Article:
I have read it because it was recommended to me as a way to raise emotional intelligence. You know, that thing that is more important that 'standard' intelligence measured by IQ tests.
First I will admit that I haven't done all of exercises in the book. I barely started (and hope to have something similar at work as they had at google). But this book was insightful.
Most important thing for me was learning about mindfulness and meta-attention. Of course it helps that all of this is backed by science ;). Meta-attention is being aware when your attention wanders off. Think about how useful it can be. You are trying to do some work but get curried away by facebook/email notification. Best thing is that it can be trained with only 2 minutes a day. The only thing you do is you try to focus on your breath. When your mind wanders it's not failure. It's most important part of exercise. You train bringing your attention back to breath. There is great metaphor for that. It's like riding a bike. When you are beginning you fall a lot to left or right. With time you can adjust a bit a ride a bit longer. When you can ride you are adjusting all the time to left or right. It's just very subtle so it looks like riding straight. The same goes with attention. Your mind wanders and you bring it back. If you train with something like breath to master attention you can bring attention back in the moment your mind would wander so it would look like constant attention - focus and hopefully 'flow'.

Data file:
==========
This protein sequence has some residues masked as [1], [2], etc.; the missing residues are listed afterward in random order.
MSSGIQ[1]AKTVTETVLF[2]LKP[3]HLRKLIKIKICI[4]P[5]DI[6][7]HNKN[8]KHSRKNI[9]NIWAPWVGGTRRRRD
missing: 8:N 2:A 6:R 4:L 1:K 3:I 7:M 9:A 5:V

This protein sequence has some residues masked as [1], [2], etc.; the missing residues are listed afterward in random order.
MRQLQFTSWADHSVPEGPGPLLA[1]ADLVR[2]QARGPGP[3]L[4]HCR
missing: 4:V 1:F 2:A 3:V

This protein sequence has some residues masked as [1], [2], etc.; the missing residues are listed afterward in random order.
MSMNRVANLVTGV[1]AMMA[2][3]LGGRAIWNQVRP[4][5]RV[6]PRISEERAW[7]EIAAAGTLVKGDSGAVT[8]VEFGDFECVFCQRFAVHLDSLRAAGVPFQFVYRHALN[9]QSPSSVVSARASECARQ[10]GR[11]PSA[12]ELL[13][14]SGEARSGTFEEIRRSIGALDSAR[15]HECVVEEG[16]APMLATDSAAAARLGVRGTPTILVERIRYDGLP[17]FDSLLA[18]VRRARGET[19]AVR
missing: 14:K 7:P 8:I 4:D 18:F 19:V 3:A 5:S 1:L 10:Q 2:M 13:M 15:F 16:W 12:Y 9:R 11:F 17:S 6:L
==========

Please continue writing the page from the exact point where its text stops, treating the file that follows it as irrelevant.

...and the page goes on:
It's just one example from the book. Latter chapters bring much more sophisticated techniques that will help you understand other people, better know the feelings and values of others.
For me it was challenging to read this book. Language used is often abstract. Add to this that I'm not feeling strong in emotional intelligence and it was tough from time to time.